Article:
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Tell Your Everyday Story, Or not?

Tell Your Everyday Story, Or not?
July 10, 2012 quickfix

I do believe there is great power in your everyday. Learn how to unearth it with a simple exercise in  Tell Your Everyday Story [an article I wrote for the Etsy blog].

This article I wrote was met with some criticism. This inspired a response piece by textile artist Wai-Yuk called, “What Does Trivial Mean.”

The gist of these criticisms is that Kate is encouraging makers to clog up the web with ever more pieces of trivia.

What do you think? Do you believe there is value in sharing your everyday?

Tell-Your-Everyday

 

 

 

Comments (2)

  1. Wai-Yuk Kennedy 8 years ago

    Kate,
    We have had a lot of discussion on this subject in my family since I wrote that post. We have also been looking at all sorts of blogs with a different and maybe more critical eye.
    Our conclusion is that your critics do not have a leg to stand on. At least in the sense that you can find just as many shallow or dull posts based on supposedly grand subjects as you can in those based on the domestic and the everyday. In truth, the subject a writer draws inspiration from is not the determinant for the quality of the finished piece. All that matters is that the inspiration is genuine.
    Even so, there seem to be some makers posting on their blogs without asking themselves the crucial question – “would I really want to read this?”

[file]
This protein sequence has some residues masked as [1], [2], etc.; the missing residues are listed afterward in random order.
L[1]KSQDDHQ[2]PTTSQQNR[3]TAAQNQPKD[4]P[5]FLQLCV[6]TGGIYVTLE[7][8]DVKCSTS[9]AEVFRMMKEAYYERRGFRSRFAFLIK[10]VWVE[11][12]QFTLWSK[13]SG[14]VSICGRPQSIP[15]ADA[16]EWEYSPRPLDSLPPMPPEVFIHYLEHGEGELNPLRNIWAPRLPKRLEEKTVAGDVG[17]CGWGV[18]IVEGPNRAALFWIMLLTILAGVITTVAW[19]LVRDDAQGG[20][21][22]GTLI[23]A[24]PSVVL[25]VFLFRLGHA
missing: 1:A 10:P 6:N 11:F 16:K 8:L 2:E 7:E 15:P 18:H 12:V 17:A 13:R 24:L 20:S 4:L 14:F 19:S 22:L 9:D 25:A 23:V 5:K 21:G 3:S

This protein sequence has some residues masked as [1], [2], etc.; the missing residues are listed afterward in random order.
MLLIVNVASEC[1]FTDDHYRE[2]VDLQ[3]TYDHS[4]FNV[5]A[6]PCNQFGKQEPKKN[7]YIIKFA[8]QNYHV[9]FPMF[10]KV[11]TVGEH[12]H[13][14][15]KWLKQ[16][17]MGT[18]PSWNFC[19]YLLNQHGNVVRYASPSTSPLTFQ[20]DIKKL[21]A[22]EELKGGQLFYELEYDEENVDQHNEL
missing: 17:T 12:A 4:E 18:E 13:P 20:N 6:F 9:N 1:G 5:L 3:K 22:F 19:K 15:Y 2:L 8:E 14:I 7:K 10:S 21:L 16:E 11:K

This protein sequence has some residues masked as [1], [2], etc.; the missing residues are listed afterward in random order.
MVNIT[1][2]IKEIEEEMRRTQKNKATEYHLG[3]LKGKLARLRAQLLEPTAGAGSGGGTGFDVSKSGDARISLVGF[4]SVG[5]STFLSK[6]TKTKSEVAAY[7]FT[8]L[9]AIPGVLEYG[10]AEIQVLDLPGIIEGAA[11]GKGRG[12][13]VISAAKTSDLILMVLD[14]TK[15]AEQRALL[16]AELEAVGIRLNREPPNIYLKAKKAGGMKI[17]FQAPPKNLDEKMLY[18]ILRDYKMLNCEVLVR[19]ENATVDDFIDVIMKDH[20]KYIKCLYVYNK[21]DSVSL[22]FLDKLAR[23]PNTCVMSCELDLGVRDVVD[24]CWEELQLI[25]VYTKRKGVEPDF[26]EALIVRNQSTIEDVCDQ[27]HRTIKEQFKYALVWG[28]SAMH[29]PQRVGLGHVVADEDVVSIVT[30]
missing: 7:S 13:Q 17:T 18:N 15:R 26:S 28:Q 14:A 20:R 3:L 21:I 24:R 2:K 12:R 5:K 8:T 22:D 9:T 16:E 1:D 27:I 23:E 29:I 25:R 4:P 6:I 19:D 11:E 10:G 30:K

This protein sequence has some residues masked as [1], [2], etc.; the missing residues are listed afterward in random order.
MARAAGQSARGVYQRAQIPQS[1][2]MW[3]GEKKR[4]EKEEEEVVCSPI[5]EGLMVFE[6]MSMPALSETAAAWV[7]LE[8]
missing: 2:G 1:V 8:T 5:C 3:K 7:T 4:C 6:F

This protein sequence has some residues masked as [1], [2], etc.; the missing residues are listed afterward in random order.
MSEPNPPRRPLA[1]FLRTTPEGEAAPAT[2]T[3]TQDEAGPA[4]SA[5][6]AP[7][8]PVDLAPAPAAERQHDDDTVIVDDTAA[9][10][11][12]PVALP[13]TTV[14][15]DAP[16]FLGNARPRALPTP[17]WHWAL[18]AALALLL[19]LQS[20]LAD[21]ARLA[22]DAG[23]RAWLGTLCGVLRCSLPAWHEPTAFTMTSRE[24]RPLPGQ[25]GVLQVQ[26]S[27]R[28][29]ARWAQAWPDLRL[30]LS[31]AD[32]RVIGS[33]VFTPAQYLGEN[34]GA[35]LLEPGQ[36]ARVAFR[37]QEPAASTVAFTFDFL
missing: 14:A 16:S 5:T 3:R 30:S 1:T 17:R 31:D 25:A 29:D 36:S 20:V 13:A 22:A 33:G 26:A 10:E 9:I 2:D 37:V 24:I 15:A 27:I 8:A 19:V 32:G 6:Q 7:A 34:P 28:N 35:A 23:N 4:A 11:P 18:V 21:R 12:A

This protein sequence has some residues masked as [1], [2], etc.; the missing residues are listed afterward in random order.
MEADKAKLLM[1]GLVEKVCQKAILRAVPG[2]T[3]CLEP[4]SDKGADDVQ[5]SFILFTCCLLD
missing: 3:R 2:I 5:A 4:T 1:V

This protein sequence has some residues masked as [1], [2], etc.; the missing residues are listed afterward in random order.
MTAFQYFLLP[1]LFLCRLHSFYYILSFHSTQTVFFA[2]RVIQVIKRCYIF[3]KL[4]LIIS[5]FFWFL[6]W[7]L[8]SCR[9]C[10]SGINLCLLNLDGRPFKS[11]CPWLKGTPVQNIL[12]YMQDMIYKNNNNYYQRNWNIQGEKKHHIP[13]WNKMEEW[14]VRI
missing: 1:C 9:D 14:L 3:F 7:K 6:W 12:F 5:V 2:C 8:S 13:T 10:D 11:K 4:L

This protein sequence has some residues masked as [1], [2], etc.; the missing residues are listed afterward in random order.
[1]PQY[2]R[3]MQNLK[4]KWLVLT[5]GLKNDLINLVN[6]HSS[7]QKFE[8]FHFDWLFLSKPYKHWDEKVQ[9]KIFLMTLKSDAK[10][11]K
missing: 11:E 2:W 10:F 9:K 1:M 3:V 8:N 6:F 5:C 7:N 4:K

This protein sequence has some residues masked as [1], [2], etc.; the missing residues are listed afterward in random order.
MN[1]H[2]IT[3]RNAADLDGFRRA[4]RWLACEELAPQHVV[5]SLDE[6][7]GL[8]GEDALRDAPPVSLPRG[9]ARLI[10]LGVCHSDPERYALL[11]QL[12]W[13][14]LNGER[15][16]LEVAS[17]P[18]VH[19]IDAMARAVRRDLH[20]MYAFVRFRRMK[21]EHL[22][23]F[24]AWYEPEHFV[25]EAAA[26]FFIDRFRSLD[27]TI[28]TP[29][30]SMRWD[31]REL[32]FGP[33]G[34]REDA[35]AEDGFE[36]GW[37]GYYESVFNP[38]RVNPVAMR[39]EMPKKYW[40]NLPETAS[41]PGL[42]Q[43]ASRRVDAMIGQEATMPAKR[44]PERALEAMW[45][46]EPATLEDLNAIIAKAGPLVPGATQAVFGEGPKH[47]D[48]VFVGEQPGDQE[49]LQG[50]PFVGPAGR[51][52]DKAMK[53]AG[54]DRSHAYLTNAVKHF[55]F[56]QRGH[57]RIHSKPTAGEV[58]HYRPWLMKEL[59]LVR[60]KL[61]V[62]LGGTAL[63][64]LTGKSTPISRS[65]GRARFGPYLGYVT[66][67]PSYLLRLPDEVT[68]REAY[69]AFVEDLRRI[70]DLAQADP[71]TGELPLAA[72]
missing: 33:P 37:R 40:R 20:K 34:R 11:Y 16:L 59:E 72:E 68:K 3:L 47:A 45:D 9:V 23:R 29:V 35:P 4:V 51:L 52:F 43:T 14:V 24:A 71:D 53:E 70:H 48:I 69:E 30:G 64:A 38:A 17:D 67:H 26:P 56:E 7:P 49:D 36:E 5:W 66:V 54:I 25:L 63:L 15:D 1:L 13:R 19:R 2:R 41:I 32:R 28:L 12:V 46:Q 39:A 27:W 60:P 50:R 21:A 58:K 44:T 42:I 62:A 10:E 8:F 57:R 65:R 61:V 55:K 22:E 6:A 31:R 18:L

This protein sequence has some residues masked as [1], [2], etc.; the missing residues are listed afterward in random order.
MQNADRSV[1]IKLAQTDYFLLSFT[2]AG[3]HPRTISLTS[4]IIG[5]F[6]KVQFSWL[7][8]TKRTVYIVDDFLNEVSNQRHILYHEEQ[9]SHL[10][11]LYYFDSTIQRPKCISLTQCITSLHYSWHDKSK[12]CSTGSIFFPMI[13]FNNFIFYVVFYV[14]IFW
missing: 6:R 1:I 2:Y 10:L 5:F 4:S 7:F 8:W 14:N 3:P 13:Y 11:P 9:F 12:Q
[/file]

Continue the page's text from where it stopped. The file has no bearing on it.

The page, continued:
Maybe the problem lies in their attitude to blogging itself. Makers tend to start their blogs in order to promote themselves and their craftwork but if this promotion is to be valuable and ongoing then producing blog itself has to become part of their creative output and not just part of some sales effort.

  2. Kate 8 years ago

    Thank You Wai-Yuk. Yes. I agree. It is very easy to slip into using a blog to promote oneself- rather than invest the time to make it useful. I think that is also a great question to ask, “would I really want to read this?” That really is the essence of it. Although, I do believe that is important to keep it simple – even if it means sacrificing substance -because it has to be something you want to do. If you want to do it, and keep at it… it will get better with time. You will realize that you need to connect and be of value to others. It is a process. Creative people have so much to manage as it is – I believe that simplicity is the answer so many times. And, simplicity can always be improved on. Anyway, thanks for taking the time to comment here Wai-Yuk. I am very grateful for this conversation you initiated.

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